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Architect Winy Maas on his design for Valley

As the co-founder of architects’ firm MVRDV, Maas has been a familiar figure for some time, but Valley is his first creation in Zuidas. He has previously made his mark in such places as Spain and Korea. Closer to home, he was also responsible for the design of the Markthal in Rotterdam. Maas has enjoyed both fame and notoriety. ‘Haha, a “rock star architect”? Well, that’s not how I see it. I see myself as someone who has ideas and is 100% behind them. If that sometimes makes me stand out from the crowd, it’s because I’m totally committed to my vision. I want to bring something to the world and not just by following others or going with the flow.’

Winy Maas

Field of tension

Valley, for which Maas completed the design in 2013, is an outspoken example of his vision. ‘As an architect, I’m interested in searching for a field of tension. In the design for Valley, we did that by providing a place in the design both for the future and the past.’ Back in 2013, Zuidas was not yet a vibrant city neighbourhood. ‘We wanted our design to create something different from the huge shiny office buildings. That gave us the idea of a building in which the straight lines of the reflective glass panels represent the old Zuidas and connect the building with that Zuidas. Conversely, the erratic shapes that appear to have been “hacked out of it” and the abundance of greenery provide a glimpse of the future of Zuidas.’ Originally trained as a landscape architect, Maas was fully aware of the benefits that plants can bring to a building. ‘And, of course, it was amazing when world-acclaimed garden architect Piet Oudolf joined our team.’

The planting will be added soon
The glass is in place

By computer

Maas was also eager to add a certain amount of intimacy to Valley. This was a challenge in view of the building’s size, measuring 75,000 sq. m. But, if the artist’s impressions are anything to go by, he has succeeded. The terraces and staircases lined with trees, plants and flowers particularly contribute to this intimacy. Surprisingly enough, this ‘human’ building was largely designed by computer. ‘To be fair, the first design was done by hand and that always served as a guide. But if you want to add so many different shapes, you need to set the digital modules to work on them. Otherwise, it’s far too time-consuming and expensive. Structures that have been modelled by the computer can mostly be prefabricated and assembled on site. Computer models also enable you to identify shapes that are most likely to withstand the wind and other elements, while also remaining in budget. Without a computer and this type of scripting, Valley would never have happened and would not have been viable. So, it’s true to say that these erratic shapes are the optimum result of models and simulations.’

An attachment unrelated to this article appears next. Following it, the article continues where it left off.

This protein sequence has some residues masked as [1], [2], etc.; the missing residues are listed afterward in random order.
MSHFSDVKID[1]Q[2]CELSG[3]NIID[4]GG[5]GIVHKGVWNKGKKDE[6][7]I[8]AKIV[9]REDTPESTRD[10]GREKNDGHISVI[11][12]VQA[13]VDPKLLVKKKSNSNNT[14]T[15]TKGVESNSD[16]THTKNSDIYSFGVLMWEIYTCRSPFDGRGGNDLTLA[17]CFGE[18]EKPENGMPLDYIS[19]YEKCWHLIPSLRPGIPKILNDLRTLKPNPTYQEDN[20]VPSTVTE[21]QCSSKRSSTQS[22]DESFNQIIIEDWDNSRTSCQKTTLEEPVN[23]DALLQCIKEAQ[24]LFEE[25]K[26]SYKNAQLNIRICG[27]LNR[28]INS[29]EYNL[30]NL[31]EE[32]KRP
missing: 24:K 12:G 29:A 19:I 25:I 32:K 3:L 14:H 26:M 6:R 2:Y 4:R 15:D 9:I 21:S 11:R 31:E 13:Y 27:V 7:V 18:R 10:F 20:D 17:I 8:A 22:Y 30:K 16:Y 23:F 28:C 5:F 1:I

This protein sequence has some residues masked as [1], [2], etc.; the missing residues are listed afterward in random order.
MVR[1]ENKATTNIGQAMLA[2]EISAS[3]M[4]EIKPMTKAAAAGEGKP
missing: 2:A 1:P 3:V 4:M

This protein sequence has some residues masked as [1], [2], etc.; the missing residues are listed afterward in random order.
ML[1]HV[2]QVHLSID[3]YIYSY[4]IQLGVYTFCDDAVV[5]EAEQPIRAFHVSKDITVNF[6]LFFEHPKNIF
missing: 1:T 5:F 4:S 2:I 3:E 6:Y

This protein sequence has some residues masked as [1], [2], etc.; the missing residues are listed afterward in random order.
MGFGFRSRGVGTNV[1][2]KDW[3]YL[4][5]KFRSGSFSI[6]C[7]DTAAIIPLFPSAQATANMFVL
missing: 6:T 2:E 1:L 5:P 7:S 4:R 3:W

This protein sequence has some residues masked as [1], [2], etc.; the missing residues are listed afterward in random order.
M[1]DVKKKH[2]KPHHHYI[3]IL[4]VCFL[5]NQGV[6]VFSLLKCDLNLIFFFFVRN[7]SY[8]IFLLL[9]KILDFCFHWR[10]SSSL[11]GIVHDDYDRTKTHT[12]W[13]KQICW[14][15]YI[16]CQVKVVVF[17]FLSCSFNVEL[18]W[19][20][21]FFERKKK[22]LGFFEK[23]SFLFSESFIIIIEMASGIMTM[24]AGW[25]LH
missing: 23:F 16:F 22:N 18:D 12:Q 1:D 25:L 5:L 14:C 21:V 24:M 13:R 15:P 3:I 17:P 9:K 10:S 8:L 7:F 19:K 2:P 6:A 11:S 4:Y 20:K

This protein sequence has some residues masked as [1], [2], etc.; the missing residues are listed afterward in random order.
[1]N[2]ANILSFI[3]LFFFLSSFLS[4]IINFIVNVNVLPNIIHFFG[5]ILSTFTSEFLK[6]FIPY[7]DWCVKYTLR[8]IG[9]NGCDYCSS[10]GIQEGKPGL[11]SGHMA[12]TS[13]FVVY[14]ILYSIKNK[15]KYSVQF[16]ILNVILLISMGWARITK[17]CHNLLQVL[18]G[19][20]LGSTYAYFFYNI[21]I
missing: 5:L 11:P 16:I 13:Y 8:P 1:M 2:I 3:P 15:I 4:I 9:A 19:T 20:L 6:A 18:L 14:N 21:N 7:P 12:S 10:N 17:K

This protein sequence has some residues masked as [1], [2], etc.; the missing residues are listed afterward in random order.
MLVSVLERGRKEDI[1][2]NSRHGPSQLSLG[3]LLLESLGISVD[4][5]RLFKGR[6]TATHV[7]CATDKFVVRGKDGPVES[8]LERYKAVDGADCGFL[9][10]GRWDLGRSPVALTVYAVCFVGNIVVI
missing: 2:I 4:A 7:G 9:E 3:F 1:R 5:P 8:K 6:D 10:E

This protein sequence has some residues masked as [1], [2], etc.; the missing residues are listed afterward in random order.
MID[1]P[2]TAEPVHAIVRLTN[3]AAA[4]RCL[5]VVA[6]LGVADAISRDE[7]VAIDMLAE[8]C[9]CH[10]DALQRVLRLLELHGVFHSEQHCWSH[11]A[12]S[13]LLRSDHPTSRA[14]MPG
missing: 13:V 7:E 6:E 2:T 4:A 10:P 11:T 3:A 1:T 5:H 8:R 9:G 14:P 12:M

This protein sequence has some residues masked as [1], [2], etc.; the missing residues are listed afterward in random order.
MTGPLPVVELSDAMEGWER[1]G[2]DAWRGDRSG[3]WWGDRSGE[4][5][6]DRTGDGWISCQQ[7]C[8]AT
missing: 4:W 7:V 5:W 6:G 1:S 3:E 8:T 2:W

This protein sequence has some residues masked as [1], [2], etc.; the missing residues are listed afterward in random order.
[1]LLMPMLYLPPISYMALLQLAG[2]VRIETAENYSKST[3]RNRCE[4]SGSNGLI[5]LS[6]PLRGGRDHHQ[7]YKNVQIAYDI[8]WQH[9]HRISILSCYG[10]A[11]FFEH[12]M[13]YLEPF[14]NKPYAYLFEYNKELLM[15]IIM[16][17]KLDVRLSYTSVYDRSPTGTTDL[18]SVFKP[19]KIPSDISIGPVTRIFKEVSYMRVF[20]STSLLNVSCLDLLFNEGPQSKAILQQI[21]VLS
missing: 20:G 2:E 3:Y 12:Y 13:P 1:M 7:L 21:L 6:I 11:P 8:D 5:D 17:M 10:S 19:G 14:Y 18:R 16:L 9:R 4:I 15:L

Valley is set to be completed this year
Artist's impression


In recent years, Maas has paid regular visits to see the construction of Valley for himself. ‘It’s always wonderful to see an idea come to life. But we did have to intervene during the construction phase. For example, when the first white test window frames were fitted. It was quite a shock. Although we devised it that way, the building suddenly started to look and feel like Benidorm. Fortunately, we were still able to make adaptations. And, no, that’s not always possible. In that respect, both the developer EDGE and the Valley construction consortium were always willing to be flexible.’ There is also the issue of the long interval between design and realisation. During that time, new techniques and materials come onto the market. ‘Of course, we’re now more advanced than in 2013, but that’s all par for the course in our business.’

The future swimming pool
Finishing work is progressing steadily

Letting go

It’s now time for Maas to start letting go of his design, as he himself admits. ‘I love that about creating. Valley may be our brainchild, but it’s now become part of other people’s stories. Think of the builder who’s spent years working on it and the residents who are about to start making their own memories here.’ The fact that Valley will also include public functions is something that Maas not only welcomes, but also considers important for the development of Zuidas. ‘If you want Zuidas to be an attractive neighbourhood for everyone, it needs to be inviting. With its public areas, a museum and the skybar, I think that Valley helps to achieve that. By the way, the same also applies slightly further away to Tripolis Park, which we also designed. In that, there is also a shift from offices to a range of different functions. A place that’s a combination of working, living and simply spending time. If people want Zuidas to develop into a city neighbourhood, this needs to continue. I actually think it’s happening, because I have noticed that the City Council is investing a lot of time at effort to achieve it. But for me, I just think that the architecture could be slightly more exciting. Surely more colour, more diversity and more “dialogue” must be possible.’

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